Based on Chakraborty’s appeal, the executive magistrate of Bolpur earlier issued an order under Section 145 of the Code of Criminal Procedure (CrPC) asking the local police to maintain peace and order at ‘Pratichi’.

Sen’s supporters allege that the eviction move is the brainchild of Visva-Bharati vice-chancellor Bidyut Chakrabarty whose tenure since 2018 has been marked by unprecedented agitations and court cases in the wake of suspension of several teachers and students on disciplinary grounds. The university also had a faceoff with local traders and artisans over holding the annual fair, Pous Mela, on Visva-Bharati grounds in 2020.

“Chakrabarty has done more damage than good to the BJP. All his actions have antagonised educated voters across Bengal,” said Subrata Bhakat, treasurer of the Bolpur Byabsayi Samity (traders’ association).

In pursuit of ascetisism

A philosopher and one of the founders of the Brahmo religion, Debendranath Tagore moved from Kolkata to Birbhum in 1863 to pursue an ascetic life. Records say that he took around 20 acres of land at Bhubandanga on permanent lease from a landlord. He built a house and named it Santiniketan (abode of peace). The entire area subsequently adopted the name. In 1888, Debendranath formed the Santiniketan Trust which, to this day, is the custodian of 15.3 acres in the core area of the campus.

Rabindranath Tagore, who never underwent institutionalised education as a child, moved to Santiniketan around 1900, five years before his father’s death. He envisioned a unique seat of learning for students from across the globe. Patha Bhaban developed as a model campus where young pupils attended classes in the midst of nature and followed the principles of ashram life.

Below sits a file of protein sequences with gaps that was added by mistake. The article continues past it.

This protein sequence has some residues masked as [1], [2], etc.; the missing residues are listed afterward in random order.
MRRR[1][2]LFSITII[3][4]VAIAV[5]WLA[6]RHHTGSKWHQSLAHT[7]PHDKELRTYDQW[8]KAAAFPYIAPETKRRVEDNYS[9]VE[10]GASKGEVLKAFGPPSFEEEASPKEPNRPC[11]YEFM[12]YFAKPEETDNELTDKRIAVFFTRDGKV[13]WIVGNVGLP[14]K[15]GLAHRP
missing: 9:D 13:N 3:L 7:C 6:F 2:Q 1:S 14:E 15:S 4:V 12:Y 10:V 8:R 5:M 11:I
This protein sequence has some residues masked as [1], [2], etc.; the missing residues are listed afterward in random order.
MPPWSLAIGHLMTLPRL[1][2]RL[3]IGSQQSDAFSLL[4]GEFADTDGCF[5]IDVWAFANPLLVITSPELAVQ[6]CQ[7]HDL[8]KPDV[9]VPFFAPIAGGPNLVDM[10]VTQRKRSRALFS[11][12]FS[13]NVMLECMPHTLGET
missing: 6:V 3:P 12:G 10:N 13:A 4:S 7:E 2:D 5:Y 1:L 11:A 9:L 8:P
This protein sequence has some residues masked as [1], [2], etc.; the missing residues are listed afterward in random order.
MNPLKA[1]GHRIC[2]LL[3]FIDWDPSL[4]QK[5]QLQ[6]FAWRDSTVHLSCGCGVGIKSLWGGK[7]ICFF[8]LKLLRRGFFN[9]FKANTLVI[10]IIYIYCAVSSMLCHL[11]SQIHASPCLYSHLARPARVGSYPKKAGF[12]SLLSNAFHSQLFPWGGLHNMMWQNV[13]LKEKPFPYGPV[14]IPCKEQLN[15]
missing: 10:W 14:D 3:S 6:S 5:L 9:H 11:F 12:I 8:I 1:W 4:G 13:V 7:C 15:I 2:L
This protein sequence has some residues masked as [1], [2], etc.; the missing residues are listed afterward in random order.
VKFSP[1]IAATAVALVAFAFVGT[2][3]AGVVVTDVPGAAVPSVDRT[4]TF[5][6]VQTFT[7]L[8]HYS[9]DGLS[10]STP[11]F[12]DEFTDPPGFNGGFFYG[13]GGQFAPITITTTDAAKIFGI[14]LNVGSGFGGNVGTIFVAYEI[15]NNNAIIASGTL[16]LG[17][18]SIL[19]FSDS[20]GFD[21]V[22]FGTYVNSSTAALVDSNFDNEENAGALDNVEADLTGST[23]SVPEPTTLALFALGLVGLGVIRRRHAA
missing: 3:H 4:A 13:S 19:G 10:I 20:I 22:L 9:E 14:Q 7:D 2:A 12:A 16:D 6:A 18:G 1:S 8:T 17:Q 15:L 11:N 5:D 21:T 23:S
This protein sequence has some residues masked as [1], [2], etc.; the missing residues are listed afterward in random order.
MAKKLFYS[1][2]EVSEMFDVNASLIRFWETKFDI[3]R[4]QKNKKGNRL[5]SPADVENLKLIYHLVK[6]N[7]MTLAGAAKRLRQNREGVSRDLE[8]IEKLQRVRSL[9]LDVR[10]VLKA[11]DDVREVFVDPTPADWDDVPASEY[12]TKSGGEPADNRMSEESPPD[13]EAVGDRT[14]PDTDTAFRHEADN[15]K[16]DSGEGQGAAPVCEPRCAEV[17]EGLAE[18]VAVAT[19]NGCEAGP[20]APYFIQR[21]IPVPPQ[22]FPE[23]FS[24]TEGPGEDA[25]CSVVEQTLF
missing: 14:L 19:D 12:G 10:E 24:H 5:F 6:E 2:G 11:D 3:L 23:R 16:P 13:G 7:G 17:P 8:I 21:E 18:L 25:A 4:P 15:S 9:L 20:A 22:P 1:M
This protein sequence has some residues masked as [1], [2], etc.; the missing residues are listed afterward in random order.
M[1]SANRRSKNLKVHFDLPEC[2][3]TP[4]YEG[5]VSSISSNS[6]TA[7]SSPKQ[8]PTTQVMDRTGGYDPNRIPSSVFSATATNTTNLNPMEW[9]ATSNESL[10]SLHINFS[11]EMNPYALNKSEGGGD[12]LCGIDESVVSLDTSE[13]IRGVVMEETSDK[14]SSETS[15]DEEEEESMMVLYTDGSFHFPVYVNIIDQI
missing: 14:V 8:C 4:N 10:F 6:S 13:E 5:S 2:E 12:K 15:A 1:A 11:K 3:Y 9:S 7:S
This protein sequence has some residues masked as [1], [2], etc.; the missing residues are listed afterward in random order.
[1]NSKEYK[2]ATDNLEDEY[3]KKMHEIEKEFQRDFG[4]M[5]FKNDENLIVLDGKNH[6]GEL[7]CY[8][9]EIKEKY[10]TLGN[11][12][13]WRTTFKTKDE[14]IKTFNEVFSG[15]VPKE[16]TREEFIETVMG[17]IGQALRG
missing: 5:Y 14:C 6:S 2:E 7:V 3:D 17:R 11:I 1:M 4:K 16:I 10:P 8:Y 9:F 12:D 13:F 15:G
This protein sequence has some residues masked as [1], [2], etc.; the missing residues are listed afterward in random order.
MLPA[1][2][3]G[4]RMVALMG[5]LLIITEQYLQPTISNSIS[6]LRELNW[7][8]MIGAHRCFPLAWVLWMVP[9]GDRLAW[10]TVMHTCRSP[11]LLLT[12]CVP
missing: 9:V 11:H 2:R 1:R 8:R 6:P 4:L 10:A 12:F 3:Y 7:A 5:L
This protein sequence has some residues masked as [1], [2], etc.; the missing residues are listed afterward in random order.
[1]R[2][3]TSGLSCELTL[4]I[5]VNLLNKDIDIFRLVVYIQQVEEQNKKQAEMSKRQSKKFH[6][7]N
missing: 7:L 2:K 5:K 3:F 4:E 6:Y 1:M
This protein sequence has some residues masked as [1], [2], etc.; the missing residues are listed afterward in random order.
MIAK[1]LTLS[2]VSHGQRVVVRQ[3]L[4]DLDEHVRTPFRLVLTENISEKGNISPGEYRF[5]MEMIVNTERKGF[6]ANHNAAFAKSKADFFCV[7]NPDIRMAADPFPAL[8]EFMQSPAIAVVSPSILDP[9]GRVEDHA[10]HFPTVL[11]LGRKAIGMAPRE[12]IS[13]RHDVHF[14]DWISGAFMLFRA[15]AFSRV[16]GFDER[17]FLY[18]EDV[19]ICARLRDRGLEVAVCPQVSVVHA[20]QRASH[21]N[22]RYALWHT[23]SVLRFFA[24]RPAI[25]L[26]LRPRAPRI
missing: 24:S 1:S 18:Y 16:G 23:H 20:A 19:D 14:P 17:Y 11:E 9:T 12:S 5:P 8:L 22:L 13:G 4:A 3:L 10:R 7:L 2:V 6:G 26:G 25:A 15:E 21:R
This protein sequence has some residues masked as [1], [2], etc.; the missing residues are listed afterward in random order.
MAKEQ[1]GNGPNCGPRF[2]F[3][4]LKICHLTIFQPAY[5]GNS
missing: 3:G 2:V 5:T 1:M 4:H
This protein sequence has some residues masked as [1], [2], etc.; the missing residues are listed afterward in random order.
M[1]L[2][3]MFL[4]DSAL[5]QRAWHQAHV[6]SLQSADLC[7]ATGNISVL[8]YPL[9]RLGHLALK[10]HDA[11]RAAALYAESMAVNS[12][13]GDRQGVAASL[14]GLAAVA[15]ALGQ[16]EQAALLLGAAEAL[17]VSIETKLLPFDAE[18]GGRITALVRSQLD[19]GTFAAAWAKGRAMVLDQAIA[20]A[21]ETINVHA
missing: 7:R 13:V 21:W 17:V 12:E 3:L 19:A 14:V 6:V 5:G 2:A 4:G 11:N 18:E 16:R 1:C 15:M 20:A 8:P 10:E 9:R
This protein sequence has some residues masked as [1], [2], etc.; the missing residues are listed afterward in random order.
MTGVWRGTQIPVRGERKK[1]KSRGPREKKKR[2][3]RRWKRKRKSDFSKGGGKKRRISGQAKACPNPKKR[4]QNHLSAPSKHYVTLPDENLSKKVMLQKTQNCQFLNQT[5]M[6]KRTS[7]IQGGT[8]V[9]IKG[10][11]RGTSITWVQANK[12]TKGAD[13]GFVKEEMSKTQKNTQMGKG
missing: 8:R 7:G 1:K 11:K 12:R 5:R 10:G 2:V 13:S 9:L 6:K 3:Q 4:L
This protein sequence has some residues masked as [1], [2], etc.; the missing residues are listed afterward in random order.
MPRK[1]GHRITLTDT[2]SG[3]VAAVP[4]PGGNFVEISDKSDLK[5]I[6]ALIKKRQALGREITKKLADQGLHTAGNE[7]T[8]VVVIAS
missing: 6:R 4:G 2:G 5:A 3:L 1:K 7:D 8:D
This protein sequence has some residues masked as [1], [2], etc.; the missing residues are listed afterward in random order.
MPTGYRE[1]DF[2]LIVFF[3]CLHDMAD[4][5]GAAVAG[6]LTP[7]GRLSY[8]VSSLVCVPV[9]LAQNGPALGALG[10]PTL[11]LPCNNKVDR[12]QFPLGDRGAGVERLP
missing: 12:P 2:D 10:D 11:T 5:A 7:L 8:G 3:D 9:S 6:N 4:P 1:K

Visva-Bharati, a similarly designed multidisciplinary campus for seniors, came up in 1921. It was declared a central university through an Act passed by Parliament in 1951, ten years before Tagore died. His son, Rathindranath, became the first vice-vice chancellor in 1951.

Theatre activist Subir Bandopadhyay, 71, whose father Prabhat Bandopadhyay was an art teacher at Santiniketan, said Tagore and his son both wanted talented people from all over to permanently settle down at Santiniketan and live like residents of a huge ashram.

Bandopadhyay said: “Nandalal Bose, who headed Kala Bhawan, the school of art, wanted a colony of painters and sculptors. My father came from Kolkata in 1923 and bought 1.65 acres of land. Bose bought land and so did singer Shantideb Ghosh. Many people took land on lease.”

“Tagore wanted an alternative way of life to develop. He was afraid that bureaucracy might ruin his ideas. Today, you will find gates and boundary walls. Tagore never wanted walls in Santiniketan,” said Bandopadhyay, who used to work for the state agricultural department.

Question of ‘public land’

In 2022, vice-chancellor Chakrabarty claimed that the economist’s father, Ashutosh Sen, who was a development commissioner in Delhi and who also served as chairman of the West Bengal Public Service Commission, rented only 1.25 acres on a 99-year lease in 1943.

Ashutosh Sen married Amita Sen, the daughter of Kshitimohan Sen, a noted scholar and close associate of Rabindranath Tagore. Kshitimohan Sen was the second vice-chancellor of Visva-Bharati. Amartya Sen was born at Santiniketan.

Three eviction letters were sent to Amartya Sen since January 24, 2023, and the first eviction notice was issued on March 17. Sen neither replied to the letters and the notice nor appeared in person for the hearings during his stay at Santiniketan earlier this year. Instead of moving court, he sent his lawyers to the university hearings.